Figure 17b shows the pin wear coefficients of the various test conditions according to Archard’s calculation principle. It can be seen that the coefficient decreased slightly with a longer test duration, although the substrate material was already exposed for longer test periods and more unstable friction processes were observed. This could have been due to the reduction of the pressure load with the increasing contact area and thus the reduced critical wear formation energy. This would mean that the wear and damage processes were higher at the beginning, which was also observed in a similar way in the analyses of the engine components. For higher normal forces, the wear coefficient according to Archard was also significantly increased, which indicated more intensive wear processes, as the other test system conditions were considered constant compared to the reference test condition. The effect of the increased load was also seen in the wear rate of the counter body. While in the case of a moderate load, no significant wear was measured for the plate, namely only 0.6 and 0.4 mg via the gravimetric evaluation method before and after the test, at high loads significant wear, 15 mg was measured. This clearly shows the more severe wear processes due to the increased load.
Jointly considering the friction–energetic processes, as well as the wear processes, the tests could also be evaluated according to Fleischer’s classification. For this purpose, the apparent friction energy density and the linear wear intensity were calculated according to calculation methods and plotted against each other in Figure 18. It can be seen that all the tests were in similar ranges, which can be considered reasonable based on the measured parameters, the phenomena found, and the evaluation approaches. The trends described and discussed above could also be seen with this evaluation approach. Higher loads led to lower friction energy densities and higher linear wear intensities (i.e., more intensive solids contacts). Longer test times showed the opposite to the reference test condition. According to the wear classification, all tests were in the range of category 1 level 2 according to Fleischer, which means a moderate wear without thermal energy accumulation effects. This agreed with the observed surface phenomena and in situ measurement parameters, showing no signs of severe damage processes such as scuffing but rather moderate wear of deformation, slight adhesion, and sparse abrasive marks.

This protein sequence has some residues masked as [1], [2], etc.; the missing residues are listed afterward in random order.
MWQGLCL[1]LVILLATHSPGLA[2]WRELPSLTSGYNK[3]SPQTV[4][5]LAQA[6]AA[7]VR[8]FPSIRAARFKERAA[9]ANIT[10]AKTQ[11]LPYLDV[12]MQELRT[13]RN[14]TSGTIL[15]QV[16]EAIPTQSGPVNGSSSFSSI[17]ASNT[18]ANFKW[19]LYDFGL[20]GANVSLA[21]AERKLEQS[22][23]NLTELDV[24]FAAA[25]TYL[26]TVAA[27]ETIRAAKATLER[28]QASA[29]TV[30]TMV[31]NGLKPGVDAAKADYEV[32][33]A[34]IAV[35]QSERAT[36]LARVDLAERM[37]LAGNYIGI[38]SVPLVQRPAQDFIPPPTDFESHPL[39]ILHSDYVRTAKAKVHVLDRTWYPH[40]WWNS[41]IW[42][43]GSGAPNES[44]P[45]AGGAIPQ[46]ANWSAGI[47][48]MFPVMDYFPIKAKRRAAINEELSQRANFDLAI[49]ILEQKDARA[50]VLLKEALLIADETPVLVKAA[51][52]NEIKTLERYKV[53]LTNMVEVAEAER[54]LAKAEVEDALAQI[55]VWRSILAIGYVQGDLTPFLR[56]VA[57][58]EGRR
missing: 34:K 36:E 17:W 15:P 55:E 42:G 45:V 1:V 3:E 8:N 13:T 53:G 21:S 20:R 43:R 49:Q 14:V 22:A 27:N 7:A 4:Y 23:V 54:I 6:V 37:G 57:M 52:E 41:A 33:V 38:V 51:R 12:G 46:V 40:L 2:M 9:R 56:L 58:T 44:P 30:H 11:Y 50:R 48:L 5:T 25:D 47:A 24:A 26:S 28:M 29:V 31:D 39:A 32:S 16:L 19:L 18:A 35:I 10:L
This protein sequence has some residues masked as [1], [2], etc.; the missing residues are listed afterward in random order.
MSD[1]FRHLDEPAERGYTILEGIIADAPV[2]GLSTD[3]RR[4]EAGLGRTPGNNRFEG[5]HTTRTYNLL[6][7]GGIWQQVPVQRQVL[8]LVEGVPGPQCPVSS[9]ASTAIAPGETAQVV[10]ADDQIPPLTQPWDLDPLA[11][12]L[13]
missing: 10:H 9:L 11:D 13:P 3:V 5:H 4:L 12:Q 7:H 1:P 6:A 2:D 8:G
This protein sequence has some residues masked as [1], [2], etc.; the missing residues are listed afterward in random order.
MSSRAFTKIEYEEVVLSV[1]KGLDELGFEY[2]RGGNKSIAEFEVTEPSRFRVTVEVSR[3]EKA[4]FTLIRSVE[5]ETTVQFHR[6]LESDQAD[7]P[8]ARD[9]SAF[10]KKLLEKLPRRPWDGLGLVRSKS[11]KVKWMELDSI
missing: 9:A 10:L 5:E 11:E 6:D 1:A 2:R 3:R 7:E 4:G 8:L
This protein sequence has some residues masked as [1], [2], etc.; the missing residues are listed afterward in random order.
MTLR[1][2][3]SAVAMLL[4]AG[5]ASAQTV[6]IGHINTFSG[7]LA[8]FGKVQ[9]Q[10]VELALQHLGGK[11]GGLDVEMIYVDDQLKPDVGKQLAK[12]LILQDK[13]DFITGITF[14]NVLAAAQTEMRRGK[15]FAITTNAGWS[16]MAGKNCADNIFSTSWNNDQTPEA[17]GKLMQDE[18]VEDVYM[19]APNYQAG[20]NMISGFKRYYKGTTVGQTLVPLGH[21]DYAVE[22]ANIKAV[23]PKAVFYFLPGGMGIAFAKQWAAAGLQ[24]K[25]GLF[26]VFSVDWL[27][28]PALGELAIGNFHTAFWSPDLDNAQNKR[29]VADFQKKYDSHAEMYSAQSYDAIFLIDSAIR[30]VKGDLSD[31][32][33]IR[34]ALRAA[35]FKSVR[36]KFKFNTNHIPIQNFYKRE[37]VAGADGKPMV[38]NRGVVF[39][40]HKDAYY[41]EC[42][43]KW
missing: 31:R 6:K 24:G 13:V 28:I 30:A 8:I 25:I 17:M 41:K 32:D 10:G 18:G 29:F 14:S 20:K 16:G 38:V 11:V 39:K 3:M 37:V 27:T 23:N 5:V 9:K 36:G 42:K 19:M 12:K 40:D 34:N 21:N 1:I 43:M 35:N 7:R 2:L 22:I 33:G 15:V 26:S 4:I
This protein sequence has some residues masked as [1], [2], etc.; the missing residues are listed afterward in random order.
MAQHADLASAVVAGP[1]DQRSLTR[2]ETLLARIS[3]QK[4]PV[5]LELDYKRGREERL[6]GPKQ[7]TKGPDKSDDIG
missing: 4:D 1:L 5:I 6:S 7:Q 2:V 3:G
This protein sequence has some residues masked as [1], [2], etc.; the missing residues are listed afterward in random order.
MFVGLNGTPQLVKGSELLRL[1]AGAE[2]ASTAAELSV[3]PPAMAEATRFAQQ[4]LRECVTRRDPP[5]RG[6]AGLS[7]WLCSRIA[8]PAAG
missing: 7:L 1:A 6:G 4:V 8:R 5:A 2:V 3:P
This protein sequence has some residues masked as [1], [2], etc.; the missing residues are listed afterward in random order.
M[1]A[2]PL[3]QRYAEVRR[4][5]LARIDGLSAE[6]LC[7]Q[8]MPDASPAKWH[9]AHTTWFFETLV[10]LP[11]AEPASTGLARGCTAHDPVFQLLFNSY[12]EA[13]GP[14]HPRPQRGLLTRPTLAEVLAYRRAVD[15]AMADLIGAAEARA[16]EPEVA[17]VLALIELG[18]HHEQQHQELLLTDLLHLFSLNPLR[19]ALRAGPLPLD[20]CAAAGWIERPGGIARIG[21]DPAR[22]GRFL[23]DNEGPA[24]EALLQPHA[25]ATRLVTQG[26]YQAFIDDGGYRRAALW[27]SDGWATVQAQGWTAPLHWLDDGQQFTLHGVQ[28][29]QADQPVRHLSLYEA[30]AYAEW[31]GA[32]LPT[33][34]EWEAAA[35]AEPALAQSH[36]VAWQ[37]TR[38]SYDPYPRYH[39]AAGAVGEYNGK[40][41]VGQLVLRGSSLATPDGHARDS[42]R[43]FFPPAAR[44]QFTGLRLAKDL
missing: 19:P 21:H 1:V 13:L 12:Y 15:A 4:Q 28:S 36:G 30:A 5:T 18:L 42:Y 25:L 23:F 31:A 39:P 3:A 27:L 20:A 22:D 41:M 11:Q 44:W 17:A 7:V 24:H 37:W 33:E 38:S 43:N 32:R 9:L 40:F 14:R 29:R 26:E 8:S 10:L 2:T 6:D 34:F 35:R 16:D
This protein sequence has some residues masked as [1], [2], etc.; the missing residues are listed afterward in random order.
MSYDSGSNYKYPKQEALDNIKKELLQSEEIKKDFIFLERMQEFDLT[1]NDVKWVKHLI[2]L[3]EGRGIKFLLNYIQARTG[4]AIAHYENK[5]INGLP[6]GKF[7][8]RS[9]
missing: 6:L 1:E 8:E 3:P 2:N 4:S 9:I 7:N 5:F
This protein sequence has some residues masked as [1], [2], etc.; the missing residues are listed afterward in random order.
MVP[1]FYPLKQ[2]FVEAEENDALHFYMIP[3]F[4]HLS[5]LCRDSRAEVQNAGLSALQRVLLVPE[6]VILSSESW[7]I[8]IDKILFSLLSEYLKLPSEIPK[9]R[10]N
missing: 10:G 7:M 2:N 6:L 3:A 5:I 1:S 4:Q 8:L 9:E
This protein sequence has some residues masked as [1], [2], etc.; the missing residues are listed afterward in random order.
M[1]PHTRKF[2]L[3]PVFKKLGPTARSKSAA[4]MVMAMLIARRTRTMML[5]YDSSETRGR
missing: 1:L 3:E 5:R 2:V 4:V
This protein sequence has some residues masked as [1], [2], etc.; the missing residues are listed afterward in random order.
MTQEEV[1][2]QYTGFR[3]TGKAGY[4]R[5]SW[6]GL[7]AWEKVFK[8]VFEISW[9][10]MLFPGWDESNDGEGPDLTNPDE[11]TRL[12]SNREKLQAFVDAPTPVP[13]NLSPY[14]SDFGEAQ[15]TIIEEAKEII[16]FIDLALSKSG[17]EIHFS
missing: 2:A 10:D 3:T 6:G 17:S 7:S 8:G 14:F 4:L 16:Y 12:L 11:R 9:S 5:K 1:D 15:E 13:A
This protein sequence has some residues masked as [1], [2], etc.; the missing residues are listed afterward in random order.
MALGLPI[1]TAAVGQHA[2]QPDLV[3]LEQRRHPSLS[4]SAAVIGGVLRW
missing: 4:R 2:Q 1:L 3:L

With regards to the informative value of the model testing technique, the comparison of the prevailing tribological mechanisms on the surfaces involved in the friction process was particularly decisive. This shows that damage equivalent conditions could be documented between the engine application and laboratory testing, which validated the applicability of the model testing technique with regard to the tribological characterization of pin wear. For pin surfaces with respect to moderate wear conditions, in both the engine and the model test technique, a significant smoothening of the CrN layer, without strong groove marks, break-outs, or deformation, could be observed (see Figure 6a compared to Figure 15a). Interactions with the lubricant were largely absent in such conditions or were not detectable with the applied analysis techniques. The pores present in the initial state could be detected in the engine, as well as in the test for these wear conditions. In the case of an increased wear state (in the test due to an increase in the test time or load; in the engine presumably due to lubrication conditions, geometric scattering of components and associated higher loads) the CrN layer was worn away and the Fe substrate was exposed (for comparison see Figure 6b,c and Figure 15d–i). Furthermore, in this case, break-outs of the CrN layer could also be seen, which most likely preceded the increased wear rate. When the steel substrate was exposed, an increased number of grooves was seen on the contact surface. This phenomenon was prevalent in both engine parts and test specimens. In addition, an increased proportion of deformations was seen in these areas. These equivalent conditions validated the developed model testing technique with regards to being an efficient laboratory screener for pin wear. A condition equivalence between the application and model test was also be observed on the mating body surfaces. In both cases, the steel surfaces were smoothly polished and slightly oxidized. Grooves were only observed locally. In addition, local wear protection layers on the P and S bases were equally measurable.